Agreement opens way for canola shipments

MIDLANDS farmer Bill Chilvers likes to grow canola because it helps with crop rotation, but a new trade agreement will mean some of his crop may go to China.

Australian canola producers can look forward to new market opportunities in the huge Chinese market with the resumption of bulk shipments of canola now under way.

Agriculture Department deputy secretary Rona Mellor said yesterday the first bulk shipments of Australian canola since 2009 had landed in China as part of a new joint research agreement between the two countries.

“The new agreement ensures we recommence the trade in a way that prevents the entry of blackleg fungus into China,” Ms Mellor said.

“Since reaching agreement, Australia has already shipped $80 million worth of canola destined for the Chinese market and is looking forward to more high-quality Australian product following in the coming weeks and months,” she said.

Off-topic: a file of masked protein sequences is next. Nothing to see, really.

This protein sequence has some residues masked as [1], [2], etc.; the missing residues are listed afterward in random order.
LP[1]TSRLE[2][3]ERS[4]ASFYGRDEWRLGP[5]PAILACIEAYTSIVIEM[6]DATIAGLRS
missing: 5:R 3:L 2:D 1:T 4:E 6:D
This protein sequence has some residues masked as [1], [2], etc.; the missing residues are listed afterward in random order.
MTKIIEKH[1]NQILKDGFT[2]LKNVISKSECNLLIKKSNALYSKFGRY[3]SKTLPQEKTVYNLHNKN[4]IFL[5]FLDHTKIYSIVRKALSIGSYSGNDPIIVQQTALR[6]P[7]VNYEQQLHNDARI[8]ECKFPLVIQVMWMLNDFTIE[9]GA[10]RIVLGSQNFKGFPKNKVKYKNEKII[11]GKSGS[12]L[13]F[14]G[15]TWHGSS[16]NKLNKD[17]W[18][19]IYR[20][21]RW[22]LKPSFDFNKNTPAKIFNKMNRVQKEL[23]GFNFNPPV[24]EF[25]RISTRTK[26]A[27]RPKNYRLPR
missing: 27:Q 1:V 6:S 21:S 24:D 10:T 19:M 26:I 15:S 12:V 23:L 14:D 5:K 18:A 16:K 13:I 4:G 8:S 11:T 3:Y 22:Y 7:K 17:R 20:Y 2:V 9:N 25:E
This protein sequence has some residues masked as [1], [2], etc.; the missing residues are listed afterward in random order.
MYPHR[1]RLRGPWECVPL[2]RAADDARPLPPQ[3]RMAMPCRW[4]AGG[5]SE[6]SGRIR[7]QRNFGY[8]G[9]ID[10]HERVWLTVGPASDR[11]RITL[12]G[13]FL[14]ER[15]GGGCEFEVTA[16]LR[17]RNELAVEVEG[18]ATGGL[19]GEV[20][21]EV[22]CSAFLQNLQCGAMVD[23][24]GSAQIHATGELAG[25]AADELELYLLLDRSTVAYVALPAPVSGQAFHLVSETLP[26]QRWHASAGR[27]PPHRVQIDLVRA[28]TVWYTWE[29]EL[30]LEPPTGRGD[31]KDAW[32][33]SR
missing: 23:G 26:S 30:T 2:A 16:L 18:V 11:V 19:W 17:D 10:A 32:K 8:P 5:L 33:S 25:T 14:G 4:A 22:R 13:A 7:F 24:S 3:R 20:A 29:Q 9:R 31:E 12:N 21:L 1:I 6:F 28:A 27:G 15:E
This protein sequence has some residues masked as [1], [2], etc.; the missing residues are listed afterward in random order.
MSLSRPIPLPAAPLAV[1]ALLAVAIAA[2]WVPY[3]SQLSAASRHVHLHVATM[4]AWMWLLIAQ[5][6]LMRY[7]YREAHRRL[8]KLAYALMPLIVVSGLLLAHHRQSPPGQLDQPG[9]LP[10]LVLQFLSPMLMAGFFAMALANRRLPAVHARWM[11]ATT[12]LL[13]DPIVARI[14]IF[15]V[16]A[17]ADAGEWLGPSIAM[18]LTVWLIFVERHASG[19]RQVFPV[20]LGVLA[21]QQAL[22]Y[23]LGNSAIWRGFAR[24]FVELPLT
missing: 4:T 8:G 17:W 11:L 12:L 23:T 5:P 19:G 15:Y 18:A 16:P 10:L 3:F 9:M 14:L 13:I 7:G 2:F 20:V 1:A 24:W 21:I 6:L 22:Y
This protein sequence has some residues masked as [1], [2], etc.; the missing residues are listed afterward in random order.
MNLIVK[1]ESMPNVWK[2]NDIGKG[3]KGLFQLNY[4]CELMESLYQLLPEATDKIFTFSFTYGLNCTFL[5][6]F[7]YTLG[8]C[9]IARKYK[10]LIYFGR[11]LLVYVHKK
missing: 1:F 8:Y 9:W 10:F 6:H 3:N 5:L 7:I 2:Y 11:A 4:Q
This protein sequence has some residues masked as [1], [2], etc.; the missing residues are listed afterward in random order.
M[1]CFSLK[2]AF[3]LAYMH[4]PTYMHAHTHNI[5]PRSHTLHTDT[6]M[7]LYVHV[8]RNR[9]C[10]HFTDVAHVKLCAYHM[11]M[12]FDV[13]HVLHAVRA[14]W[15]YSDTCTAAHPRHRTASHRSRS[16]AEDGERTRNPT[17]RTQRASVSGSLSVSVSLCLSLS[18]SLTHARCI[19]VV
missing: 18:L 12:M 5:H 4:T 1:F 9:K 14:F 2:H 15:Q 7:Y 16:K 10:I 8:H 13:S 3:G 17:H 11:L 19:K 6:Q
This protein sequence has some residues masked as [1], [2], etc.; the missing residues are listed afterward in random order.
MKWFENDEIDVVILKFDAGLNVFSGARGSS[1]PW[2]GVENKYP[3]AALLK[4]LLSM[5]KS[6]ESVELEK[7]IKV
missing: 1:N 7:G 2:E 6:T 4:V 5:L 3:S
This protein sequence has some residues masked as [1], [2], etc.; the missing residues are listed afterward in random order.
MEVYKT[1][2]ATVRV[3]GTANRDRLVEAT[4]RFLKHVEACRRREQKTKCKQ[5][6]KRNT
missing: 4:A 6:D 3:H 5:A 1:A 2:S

Mr Chilvers said he may plant more canola if the price was right, but it was already a useful and profitable crop to plant in rotation with wheat and barley, as it broke the cycle of soil-borne diseases.

“The next crop of wheat generally goes very well and it’s good for weed control as well,” he said.

Mr Chilvers recently planted 150 hectares of canola, which will be harvested in December.

Midlands farmer Bill Chilvers in a field of newly planted canola at his property, Oakdene, next to the Symmons Plains race track. Mr Chilvers has planted 150 hectares of canola, which is due for harvest in December. Picture: NEIL RICHARDSON

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